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Did God Really Call Me?

Dr. Michelle Loyd-Paige on "protecting your anointing" when God calls you to places where there aren't many female role models.
Did God Really Call Me?

Long before I heard her speak at a Synergy Conference in Orlando and before I sat down to interview her, Dr. Michelle Loyd-Paige was one of my—as she would say—"sheros." You see, back when I was a freshman at Calvin College, where Dr. Loyd-Paige is Professor of Sociology and Dean of Cultural Affairs, I enrolled in her "Food and Culture" January Interim class. Day two of the class, I was diagnosed with mono and ended up hospitalized and unable to finish the course.

Because my throat nearly swelled shut and I couldn't speak—these were the days before email or texts—my dad called Dr. Loyd-Paige to explain my situation. Instead of making me drop the class entirely, she arranged for me to write a paper and still receive the "pass" Interim credit.

All this to say, when I sat down to interview her, I felt a little in her debt. I told her the story of her great act of mercy in my life, which she didn't remember. No wonder. Not only was I only one needy student among the probably thousands she's taught, but it turns out her mission since those days has been helping women "protect their anointing" from God. Dr. Loyd-Paige not only does this in her work as a college professor, but by preaching the word of God, and by encouraging other women—through her ministry, Preach, Sista!—to be vigilant in following their own callings—or protecting their anointing.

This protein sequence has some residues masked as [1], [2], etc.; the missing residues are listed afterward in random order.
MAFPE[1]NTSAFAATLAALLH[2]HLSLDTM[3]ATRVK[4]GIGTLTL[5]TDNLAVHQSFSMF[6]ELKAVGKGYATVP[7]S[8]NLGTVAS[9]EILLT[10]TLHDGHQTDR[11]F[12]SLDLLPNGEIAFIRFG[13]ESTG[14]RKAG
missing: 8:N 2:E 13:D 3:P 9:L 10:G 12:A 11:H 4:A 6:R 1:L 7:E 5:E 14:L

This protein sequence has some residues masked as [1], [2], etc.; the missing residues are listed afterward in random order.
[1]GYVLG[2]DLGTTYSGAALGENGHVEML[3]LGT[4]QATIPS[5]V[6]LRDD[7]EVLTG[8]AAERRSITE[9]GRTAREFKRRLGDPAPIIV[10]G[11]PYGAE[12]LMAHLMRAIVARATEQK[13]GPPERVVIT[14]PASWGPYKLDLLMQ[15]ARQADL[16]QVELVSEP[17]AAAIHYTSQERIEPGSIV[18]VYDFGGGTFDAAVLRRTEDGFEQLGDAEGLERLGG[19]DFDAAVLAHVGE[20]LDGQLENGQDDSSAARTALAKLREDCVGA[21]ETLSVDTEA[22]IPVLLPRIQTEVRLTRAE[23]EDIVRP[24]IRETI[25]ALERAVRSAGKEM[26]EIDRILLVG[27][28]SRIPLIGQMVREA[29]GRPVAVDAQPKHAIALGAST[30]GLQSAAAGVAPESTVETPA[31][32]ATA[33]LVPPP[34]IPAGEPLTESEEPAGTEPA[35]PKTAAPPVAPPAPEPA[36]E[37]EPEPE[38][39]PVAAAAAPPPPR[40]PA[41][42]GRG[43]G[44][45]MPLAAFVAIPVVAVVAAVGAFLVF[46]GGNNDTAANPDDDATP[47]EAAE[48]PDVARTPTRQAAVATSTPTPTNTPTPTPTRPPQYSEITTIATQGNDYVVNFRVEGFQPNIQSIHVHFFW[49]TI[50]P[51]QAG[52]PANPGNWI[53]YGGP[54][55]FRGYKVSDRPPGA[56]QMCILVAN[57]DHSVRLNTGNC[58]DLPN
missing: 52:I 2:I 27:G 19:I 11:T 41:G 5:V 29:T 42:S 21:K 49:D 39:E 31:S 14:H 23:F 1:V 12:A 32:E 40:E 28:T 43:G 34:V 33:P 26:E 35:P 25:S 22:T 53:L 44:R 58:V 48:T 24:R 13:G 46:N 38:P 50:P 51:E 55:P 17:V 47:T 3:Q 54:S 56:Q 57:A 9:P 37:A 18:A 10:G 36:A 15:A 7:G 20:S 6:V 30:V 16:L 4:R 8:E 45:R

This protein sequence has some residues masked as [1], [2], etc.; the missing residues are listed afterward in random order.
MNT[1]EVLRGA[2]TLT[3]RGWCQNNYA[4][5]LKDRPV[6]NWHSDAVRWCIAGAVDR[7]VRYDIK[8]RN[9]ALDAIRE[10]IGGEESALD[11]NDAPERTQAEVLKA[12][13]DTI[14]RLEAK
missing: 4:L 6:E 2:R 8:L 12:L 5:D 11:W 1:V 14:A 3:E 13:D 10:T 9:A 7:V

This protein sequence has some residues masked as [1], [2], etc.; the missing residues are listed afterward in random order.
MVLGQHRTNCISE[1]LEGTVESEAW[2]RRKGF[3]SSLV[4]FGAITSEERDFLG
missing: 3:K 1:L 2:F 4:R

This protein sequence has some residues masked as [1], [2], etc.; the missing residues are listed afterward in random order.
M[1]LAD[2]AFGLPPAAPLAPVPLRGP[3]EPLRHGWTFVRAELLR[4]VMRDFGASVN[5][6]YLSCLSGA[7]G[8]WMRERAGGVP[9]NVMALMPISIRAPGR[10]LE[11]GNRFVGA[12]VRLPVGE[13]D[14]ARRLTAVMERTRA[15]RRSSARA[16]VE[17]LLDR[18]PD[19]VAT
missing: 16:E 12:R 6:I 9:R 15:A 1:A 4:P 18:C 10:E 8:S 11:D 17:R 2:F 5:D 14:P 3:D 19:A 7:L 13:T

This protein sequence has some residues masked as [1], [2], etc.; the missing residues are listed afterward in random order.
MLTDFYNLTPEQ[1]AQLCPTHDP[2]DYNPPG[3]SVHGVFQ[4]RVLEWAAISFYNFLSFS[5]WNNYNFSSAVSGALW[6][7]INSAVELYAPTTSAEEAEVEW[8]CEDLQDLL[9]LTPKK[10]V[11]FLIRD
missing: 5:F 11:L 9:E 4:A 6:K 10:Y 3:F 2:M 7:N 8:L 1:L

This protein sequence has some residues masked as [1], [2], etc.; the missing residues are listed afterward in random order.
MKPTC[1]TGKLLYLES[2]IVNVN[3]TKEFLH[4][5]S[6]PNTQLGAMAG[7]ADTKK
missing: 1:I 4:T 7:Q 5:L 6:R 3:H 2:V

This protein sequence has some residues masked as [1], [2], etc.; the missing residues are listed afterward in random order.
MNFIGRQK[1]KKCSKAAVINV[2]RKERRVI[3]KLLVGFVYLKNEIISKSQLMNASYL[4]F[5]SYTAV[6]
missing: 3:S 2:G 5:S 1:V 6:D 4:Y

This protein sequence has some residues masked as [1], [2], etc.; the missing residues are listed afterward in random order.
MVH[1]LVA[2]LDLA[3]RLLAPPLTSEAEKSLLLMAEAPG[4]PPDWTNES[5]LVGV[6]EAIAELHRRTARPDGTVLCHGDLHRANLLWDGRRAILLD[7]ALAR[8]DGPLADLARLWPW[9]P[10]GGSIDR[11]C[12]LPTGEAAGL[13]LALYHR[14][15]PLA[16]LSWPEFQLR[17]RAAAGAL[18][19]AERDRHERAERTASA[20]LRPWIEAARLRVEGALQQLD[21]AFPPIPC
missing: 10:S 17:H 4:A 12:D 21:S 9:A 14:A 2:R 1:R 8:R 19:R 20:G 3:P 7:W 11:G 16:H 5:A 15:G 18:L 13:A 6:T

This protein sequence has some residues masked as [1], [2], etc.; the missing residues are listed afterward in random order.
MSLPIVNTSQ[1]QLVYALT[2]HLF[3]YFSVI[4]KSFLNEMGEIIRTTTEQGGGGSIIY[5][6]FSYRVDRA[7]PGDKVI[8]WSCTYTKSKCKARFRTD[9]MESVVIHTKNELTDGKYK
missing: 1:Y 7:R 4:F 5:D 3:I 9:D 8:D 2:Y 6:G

While today Dr. Loyd-Paige serves as a great encourager to others, turns out, it wasn't encouragement that lead her to where she is today. In fact, it was something much different.

You're so confident in your calling as a woman of God. What has shaped that confidence for you?

One of the big things has been conflict. I had to realize that conflict was a part of my life and that much of my life was going to be asking, "How am I going to respond to the conflict?"

I decided along the way that I could either always be the victim because of the conflict, or I could try to find ways to negotiate the conflict.

What happens when you—especially as a woman—are the victim of conflict?

There have been times when there wasn't anything I could do in response to the conflict or the tension except to be the victim, because there was no way around it.

But there have been other times when I've had opportunity to make a decision to say, "You know what, I'm not going to be the victim this time." No matter what the outcome, I had to decide to be brave enough, bold enough to say, "I'm making room for myself at the table. This is what I want to be and what I want to do."

So, really, we just need to know how to assess the situation.

What are some of the big conflicts that you faced?

Internally, I faced the question of, Did God really call me? I think this happens to many women when called to places where there aren't many female role models.

And then, when I was going through my ordination process, I had all the classes, the apprenticeships, and the experience and I was ready to go up for the final exam, I sensed the Holy Spirit say, You can't do this. And the reason, I realized, was because it had become about me saying to my community, "See, women can be ordained."